The Poseidon Med II is working toward the development of a regulatory framework for the use of LNG as marine fuel in Greece.
The Poseidon Med II project says it held a workshop to discuss the development of a national regulatory framework for Greece on the use of liquefied natural gas (LNG) as an alternative fuel for vessels.
The workshop was held at the Revithoussa LNG Terminal on October 24, 2016, and attended by representatives from the Secretariat General of Ports, Port Policy, and Maritime Investments of the Hellenic Ministry of Shipping Maritime Affairs & Insular Policy.
The event also brought together representatives from key project partners, including Public Gas Corporation of Greece S.A. (DEPA), Hellenic Gas Transmission System Operator S.A. (DESFA), Lloyd’s Register (LR), and Rogan Associates, providing an opportunity to present the scope and objectives of Poseidon Med II project to public authorities.
Specific emphasis is said to have been placed on regulatory issues and the issuance of necessary permits and licences for the construction of relevant port infrastructure.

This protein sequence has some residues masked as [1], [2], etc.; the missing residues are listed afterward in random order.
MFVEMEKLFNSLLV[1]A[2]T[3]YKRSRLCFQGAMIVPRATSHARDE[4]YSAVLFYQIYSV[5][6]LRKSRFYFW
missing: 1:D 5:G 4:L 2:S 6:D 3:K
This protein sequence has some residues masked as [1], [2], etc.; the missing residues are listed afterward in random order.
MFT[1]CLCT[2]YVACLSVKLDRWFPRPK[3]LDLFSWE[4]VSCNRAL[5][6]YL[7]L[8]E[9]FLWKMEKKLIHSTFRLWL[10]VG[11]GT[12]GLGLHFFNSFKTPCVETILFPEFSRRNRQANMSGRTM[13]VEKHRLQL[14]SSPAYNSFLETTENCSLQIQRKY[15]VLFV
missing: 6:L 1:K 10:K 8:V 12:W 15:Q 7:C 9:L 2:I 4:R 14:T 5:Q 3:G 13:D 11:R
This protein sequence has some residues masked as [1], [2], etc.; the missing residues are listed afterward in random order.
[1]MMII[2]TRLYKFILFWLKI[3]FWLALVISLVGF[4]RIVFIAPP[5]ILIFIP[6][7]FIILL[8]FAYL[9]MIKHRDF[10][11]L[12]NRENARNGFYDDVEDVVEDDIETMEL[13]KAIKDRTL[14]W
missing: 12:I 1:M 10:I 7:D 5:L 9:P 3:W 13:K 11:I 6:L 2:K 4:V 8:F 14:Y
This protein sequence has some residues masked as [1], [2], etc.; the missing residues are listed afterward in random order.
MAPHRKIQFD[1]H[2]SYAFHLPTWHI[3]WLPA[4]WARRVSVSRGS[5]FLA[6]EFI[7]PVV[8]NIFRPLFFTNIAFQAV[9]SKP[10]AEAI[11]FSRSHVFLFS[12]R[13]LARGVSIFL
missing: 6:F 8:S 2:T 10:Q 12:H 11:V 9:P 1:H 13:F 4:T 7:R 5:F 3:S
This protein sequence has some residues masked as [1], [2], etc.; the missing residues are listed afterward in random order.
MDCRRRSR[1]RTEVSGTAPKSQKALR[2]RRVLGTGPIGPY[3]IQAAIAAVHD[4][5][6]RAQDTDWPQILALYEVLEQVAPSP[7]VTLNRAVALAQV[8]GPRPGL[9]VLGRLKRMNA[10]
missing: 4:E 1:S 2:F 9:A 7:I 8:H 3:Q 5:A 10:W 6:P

Poseidon Med II
This event offered an excellent opportunity for establishing synergies with national authorities
"During the workshop, the participants thoroughly discussed the international environmental and safety standards and provisions that should be incorporated into the national strategic policy framework for alternative fuels, so that LNG will be a feasible and available option for the shipping society in Eastern Mediterranean, meeting the marine fuel sulfur limits by 2020," explained Poseidon Med II.
"This event offered an excellent opportunity for establishing synergies with national authorities, to ensure adequate and effective regulatory framework for LNG bunkering will be in place."
The workshop is noted to have included a tour of the Revithoussa LNG terminal - Greece's main supply source for LNG.
In August, Ship & Bunker reported that Poseidon Med II held a three day technical and dissemination workshop from July 20 to 22 at the Greek port of Heraklion, which focused on the potential for LNG bunkering at the port.